Fishing The True Cast Trout Talk

The True Cast - The “Vicarious” Angler

A rising trout calls us to the river, and sometimes bird dogs help point them out.

I have become a “vicarious” angler.

That means I like fishing through others more than I like making casts and pulling on fish myself. 

That’s not to say I dislike making casts and pulling on fish. Not by a longshot.

I just like watching other people light up when they catch fish more. And if I can lend a word of advice or row a boat to help them connect, so much the better.

Pulling on the oars can be just as fulfilling as you watch other anglers find success.

If you don’t believe that, you can ask the people who have fished from my drift boat lately. I almost never give up the oars. Even when the wind is hoofing and I’m bone-weary, or the hatch is blowing up and I’m salivating at the opportunities all around, when they ask, “C’mon, Deeter, can I row a bit so you can fish?” I almost always say “no thanks.”

Let’s be clear. That is NOT altruistic, and I am not being a stand-up, world-class fishing buddy. I’m being selfish. I’m lighting my own fuse.

So, the experience I had the other day was very odd. I went on a long walk along a trout river with my pudelpointer, Maya, who is the best hunting dog I’ve ever had, and also, I’m sure, one of the world’s worst “fishing dogs.”

Maya pointing to trout

I was wearing waders, and carrying a fly rod, of course, with a stash of dry flies in my shirt pocket (we were walking along a trout-laden river after all…) but fishing wasn’t the purpose of the exercise. My expectation meter measured absolute zero.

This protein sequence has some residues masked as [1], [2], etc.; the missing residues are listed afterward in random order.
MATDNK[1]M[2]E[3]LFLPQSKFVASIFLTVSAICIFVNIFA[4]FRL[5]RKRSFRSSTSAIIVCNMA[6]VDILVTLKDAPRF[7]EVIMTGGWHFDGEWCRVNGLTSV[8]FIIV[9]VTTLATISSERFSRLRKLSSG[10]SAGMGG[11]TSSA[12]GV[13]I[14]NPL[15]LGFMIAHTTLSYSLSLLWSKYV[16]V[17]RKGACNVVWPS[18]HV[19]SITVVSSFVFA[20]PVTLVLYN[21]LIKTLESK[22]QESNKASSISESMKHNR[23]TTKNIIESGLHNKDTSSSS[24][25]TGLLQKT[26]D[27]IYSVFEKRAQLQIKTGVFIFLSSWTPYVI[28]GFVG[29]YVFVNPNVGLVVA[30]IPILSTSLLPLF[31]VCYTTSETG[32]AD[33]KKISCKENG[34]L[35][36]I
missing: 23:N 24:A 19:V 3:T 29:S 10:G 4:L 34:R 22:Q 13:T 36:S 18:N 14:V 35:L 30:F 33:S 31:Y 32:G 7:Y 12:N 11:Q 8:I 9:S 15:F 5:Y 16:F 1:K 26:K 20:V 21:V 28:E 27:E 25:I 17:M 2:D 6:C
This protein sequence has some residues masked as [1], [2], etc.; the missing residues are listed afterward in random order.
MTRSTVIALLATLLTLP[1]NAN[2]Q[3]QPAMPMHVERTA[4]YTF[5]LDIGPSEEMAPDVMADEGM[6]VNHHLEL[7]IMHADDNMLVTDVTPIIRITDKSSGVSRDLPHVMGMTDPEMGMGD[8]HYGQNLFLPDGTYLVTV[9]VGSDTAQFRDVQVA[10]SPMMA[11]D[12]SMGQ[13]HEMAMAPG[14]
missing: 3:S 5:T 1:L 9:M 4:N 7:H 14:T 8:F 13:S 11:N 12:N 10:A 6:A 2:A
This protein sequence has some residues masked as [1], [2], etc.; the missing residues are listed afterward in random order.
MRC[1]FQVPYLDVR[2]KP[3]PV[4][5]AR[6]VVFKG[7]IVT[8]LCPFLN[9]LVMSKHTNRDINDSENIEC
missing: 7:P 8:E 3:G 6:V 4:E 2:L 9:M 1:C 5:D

As we rounded a certain bend in the stream, I saw some trout sporadically sipping bugs off the surface and figured “what the heck?”

I clambered down the bank and waded toward a spot where I could make a cast. The truly weird thing was that Maya followed very close to me instead of zig-zagging and splashing. And when we got to my spot, she froze at my side and just stood there, watching. 

That was so uncharacteristic, it kind of freaked me out. It was like having my dog look up at me with her doll’s eyes and saying, “This Bud’s for you, chief… go get ‘em!”

So, I tied on a small parachute Adams dry fly, and as I did so, I thought, maybe this one is for me. I’d spent the whole season fishing vicariously through many special people— my father… my niece… my friends—maybe Maya was fishing vicariously through me, if only to help me reinforce that I still loved fly fishing.

Now that dry fly season is coming to a close, it’s time to go hunt with a good bird dog.

So, I made the cast. And I caught that trout. 

But what was really weird was that, instead of jumping and splashing and chasing the fish I was fighting, Maya held fast, and actually pointed (leg-lift and all) another trout that was eating bugs off the river surface, a few yards further ahead.

I released the first fish, cast at the next dry-fly-eater and caught that Maya-pointed trout also!  That was a big one… I’d say 19 inches, but I’m conservative, especially since so many 17-inchers seem to turn into 20-inchers on social media these days. 

Maya’s doll eyes encourage one more cast

We landed the fish. Released it. Good enough, let’s go home…

But Maya nosed toward one more big boy chomping away at the head of the glide below the riffle.

“We shouldn’t press our luck, right?” I asked Maya. She stood there, shimmering, glistening, and grunting.

“Okay, fine, girl, let’s give it a whirl,” I said. 

You know what happened next. This is a happy story, after all.

After that, she and I climbed out of the river and finished our walk. “Three for me,” after a long, hot, hard but immensely rewarding season of vicarious fishing seemed like the perfect way to end the day and the season. It’s time to go chase birds.

But Maya and I can’t hardly wait for next spring.